In a portion of his letter printed on the 10th of September, 1385, in the Essex Register (Salem, MA), Crockett declares “I do believe Santa Anna’s Kingdom will be a paradise, compared with this in a few years. The People are nearly ready to take the yoke of bondage…” The full letter appears in a different newspaper, the National Intelligencer. Crockett was so famous, though, that other newspapers through the United States picked up his letter and printed it. He and his unit of Tennessee Volunteers traveled to Texas over the fall and winter of 1835. They ended up at the Alamo in San Antonio and died with the rest of the defenders on the morning of March 6, 1836.

Portion of a letter written by David Crockett to the National Intelligencer, appearing in the Essex Register, Sept. 10, 1835. DRT 12 Newspaper Collection, DRT Library Collection

Portion of a letter written by David Crockett to the National Intelligencer, appearing in the Essex Register, Sept. 10, 1835. DRT 12 Newspaper Collection, DRT Library Collection

It’s All About the Ladies: Using the Alamo Research Center for Women’s History

August 7, 2015

Resource Round-Up #4

One of the very important functions of an archives is to serve communities and histories that have not always been included in public discourse. We pride ourselves on the Daughters of Republic of Texas Library Collection’s content related to underrepresented groups. In particular, we house a great deal of material that illuminates women’s history and the history of women’s groups. Here’s a brief guide to some of the women you can learn more about in our collection!

Photograph, Duchess Mary Milby Giles (Beckmann), Courts of Carnival Flowers and Lilies, 1911 and 1912 Collection: Col 14629 Adolph Guenther and Milby Giles Beckmann Family Papers

Photograph, Duchess Mary Milby Giles (Beckmann), Courts of Carnival Flowers and Lilies, 1911 and 1912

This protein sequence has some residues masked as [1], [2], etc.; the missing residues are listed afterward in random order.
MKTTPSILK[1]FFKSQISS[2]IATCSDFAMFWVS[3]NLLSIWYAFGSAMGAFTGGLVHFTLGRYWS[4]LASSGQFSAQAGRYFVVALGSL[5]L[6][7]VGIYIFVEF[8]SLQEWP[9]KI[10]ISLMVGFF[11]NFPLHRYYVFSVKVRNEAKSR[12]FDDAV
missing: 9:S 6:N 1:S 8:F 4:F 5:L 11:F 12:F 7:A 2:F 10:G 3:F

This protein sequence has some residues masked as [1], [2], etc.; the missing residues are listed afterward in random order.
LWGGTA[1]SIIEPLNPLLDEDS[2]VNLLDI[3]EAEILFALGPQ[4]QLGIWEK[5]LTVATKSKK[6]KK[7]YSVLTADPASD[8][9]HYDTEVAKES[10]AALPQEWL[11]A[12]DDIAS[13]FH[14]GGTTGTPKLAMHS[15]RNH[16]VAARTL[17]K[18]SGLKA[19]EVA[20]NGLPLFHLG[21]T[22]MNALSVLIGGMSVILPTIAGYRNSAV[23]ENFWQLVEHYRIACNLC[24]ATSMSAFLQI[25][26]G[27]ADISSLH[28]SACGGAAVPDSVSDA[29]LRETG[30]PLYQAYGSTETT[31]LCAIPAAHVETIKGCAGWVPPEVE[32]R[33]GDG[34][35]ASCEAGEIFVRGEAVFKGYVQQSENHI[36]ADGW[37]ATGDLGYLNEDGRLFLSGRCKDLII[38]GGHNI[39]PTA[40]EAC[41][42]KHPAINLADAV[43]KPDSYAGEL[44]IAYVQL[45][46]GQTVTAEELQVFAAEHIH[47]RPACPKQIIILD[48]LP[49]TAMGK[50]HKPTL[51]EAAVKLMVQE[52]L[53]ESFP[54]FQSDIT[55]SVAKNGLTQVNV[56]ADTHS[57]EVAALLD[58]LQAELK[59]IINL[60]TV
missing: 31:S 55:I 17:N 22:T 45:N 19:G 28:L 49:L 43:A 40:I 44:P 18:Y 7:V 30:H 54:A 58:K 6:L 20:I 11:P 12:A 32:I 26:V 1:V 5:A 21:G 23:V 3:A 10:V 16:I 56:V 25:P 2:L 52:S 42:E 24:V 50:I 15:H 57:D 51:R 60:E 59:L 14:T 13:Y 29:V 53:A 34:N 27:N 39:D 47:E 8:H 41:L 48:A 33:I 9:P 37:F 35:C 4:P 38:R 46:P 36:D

Collection: Col 14629 Adolph Guenther and Milby Giles Beckmann Family Papers

Milby Giles Beckmann (1890-1956)

Mary Milby Giles was born at Vance Ranch near San Antonio on 1890 January 22. She was the daughter of famed architect Alfred Giles and Annie Laura James. An accomplished pianist, Milby was also involved in a several local organizations, including St. Mark’s Episcopal Church and the Military-Civilian Club, San Antonio Conservation Society, and King William Area Conservation Society.

Mary A. Maverick (1818-1898)

Mary Ann Adams Maverick married Texas revolutionary Samuel A. Maverick in 1836 and accompanied him to San Antonio in 1838. They had ten children, six of whom survived to adulthood. Four of her sons fought in the Civil War. Mary kept diaries of her experiences on the Texas frontier, including the Runaway of ’42 and the Council House Fight.  She was also a dedicated correspondent and political observer in the dozens of family letters contained in the Maverick Family Papers.

May Eckles Pugh (1876-1958)

After her 1934 marriage to M.H. (Martin Harold) Pugh, May Eckles moved to Donna, Texas, where she and her husband were involved in the fruit industry. She moved back to San Antonio after her husband’s death in 1945. Begun on her sixteenth birthday, her diary was maintained without significant interruption until two days before her death at age 82.

Elisabet Ney (1833-1907)

Elizabet Ney was one of the first professional sculptors in Texas. Her sculptures appear at the Texas Capitol, the United

Elizabet Ney, reknowned Texas sculptor, wearing a high collar traditional dress, undated. General Images Collection, DRT Library Collection, Alamo Research Center.

Elizabet Ney, reknowned Texas sculptor, wearing a high collar traditional dress, undated. General Images Collection, DRT Library Collection, Alamo Research Center.

States Capitol, and the Smithsonian’s National Museum of Art. In addition to her sculpting, Ney took an active role in artistic and civic activities in Austin, where she died on 1907 June 29. Four years later a number of her supporters founded the Texas Fine Arts Association in her honor.

Ellen Schulz Quillin (1892-1970)

Ellen Dorothy Schulz moved to San Antonio, Texas, where she taught science at Main Avenue High School. She soon became interested in establishing a museum in San Antonio and helped organize the acquisition of a large natural history collection, which was housed in Main Avenue High School. The collection was the nucleus of the Witte Memorial Museum, which opened in 1926 with Schulz as its director, a position she held until her retirement in 1960, while continuing to pursue her interest in botany.